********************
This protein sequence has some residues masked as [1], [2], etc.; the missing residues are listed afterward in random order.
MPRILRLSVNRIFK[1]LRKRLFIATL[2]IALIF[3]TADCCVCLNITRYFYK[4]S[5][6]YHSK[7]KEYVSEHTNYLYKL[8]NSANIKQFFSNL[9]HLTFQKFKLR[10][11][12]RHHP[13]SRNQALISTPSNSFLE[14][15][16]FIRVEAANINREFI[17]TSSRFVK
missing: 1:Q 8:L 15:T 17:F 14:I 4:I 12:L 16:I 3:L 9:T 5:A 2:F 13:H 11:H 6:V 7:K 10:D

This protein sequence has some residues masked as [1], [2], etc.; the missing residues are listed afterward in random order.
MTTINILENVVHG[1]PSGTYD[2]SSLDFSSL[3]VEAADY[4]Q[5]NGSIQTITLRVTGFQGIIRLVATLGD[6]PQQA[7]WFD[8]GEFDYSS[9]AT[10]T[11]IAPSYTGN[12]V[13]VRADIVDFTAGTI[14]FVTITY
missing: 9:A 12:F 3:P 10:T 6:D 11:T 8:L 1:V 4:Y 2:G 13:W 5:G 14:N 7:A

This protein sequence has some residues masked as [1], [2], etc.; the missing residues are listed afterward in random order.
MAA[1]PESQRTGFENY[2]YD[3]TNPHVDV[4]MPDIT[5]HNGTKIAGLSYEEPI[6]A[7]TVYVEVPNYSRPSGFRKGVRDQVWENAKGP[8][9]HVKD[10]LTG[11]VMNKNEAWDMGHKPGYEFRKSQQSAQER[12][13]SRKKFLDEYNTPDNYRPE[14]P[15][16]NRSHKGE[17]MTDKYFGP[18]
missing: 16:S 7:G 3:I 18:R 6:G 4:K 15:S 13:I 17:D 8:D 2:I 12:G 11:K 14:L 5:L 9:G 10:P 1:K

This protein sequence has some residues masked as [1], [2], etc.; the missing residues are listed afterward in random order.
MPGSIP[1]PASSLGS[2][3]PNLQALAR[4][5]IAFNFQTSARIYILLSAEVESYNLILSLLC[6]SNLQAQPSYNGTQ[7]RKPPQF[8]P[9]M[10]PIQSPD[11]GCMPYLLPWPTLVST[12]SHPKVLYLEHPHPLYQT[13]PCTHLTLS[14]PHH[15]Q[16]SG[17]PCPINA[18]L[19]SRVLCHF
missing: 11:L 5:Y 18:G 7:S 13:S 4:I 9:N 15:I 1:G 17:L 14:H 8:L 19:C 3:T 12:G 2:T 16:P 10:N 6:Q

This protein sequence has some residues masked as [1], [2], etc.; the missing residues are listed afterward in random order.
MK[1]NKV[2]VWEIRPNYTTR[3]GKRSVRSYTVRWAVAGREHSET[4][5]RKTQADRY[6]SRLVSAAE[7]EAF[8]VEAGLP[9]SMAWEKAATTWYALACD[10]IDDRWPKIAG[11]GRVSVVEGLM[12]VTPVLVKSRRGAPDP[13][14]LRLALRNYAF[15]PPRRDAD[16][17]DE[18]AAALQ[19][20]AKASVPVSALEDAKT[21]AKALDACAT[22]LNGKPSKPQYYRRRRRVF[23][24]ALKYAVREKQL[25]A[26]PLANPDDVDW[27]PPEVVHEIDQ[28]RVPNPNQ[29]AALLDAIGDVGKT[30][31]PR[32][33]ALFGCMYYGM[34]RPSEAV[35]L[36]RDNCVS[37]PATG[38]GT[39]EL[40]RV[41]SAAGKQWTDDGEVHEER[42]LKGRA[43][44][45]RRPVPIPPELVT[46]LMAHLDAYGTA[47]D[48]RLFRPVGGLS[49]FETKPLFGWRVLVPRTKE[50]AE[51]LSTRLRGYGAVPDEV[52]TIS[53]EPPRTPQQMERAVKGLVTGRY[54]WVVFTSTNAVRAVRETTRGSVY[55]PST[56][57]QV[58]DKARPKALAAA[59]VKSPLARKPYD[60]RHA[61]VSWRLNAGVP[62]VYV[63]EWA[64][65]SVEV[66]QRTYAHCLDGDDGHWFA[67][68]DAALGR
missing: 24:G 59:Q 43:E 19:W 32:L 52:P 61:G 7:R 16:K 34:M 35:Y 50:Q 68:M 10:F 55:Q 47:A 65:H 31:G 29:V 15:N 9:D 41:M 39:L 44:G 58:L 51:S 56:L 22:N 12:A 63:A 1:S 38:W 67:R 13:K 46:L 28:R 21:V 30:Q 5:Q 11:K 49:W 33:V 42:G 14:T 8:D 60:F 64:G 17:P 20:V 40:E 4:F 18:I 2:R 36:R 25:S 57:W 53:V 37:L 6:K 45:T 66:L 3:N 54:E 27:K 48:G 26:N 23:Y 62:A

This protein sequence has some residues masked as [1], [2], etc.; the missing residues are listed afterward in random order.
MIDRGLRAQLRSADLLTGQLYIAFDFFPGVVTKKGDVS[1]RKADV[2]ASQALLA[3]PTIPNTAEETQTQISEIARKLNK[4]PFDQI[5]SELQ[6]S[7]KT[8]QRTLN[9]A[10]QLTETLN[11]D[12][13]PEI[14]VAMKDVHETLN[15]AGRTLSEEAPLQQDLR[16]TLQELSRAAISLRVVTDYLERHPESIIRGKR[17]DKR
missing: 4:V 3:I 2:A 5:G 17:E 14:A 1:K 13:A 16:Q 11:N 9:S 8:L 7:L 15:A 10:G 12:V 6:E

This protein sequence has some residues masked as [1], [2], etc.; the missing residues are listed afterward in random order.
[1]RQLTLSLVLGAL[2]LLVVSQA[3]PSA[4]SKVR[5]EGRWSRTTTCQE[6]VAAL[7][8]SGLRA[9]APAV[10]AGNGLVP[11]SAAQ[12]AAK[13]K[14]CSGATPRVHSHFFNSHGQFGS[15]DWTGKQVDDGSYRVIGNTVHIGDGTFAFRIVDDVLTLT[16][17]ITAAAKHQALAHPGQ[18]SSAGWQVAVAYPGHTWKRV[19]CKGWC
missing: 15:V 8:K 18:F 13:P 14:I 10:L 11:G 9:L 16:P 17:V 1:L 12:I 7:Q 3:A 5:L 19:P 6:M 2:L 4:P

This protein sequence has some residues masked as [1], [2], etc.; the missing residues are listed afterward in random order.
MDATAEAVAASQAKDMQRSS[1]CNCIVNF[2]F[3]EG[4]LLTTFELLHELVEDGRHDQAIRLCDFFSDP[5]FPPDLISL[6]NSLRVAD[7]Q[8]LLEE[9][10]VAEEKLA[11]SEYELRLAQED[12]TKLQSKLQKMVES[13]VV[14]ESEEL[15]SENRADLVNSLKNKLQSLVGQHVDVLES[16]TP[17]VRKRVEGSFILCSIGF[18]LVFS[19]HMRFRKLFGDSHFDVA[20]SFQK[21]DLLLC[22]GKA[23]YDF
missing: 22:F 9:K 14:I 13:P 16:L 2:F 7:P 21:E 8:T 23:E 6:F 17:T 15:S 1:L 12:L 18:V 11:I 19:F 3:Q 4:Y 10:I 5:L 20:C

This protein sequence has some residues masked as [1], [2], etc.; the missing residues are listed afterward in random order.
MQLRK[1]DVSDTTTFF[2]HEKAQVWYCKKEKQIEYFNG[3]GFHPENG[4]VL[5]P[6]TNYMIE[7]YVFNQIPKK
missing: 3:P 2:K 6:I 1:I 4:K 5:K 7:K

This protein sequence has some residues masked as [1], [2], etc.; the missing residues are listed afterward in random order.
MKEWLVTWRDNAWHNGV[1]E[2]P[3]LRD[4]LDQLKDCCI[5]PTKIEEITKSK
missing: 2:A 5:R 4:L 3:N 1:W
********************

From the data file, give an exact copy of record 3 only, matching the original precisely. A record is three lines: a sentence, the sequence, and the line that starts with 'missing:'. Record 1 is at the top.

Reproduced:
This protein sequence has some residues masked as [1], [2], etc.; the missing residues are listed afterward in random order.
MAA[1]PESQRTGFENY[2]YD[3]TNPHVDV[4]MPDIT[5]HNGTKIAGLSYEEPI[6]A[7]TVYVEVPNYSRPSGFRKGVRDQVWENAKGP[8][9]HVKD[10]LTG[11]VMNKNEAWDMGHKPGYEFRKSQQSAQER[12][13]SRKKFLDEYNTPDNYRPE[14]P[15][16]NRSHKGE[17]MTDKYFGP[18]
missing: 16:S 7:G 3:I 18:R 6:G 4:K 15:S 13:I 17:D 8:D 2:I 12:G 11:K 14:L 5:L 9:G 10:P 1:K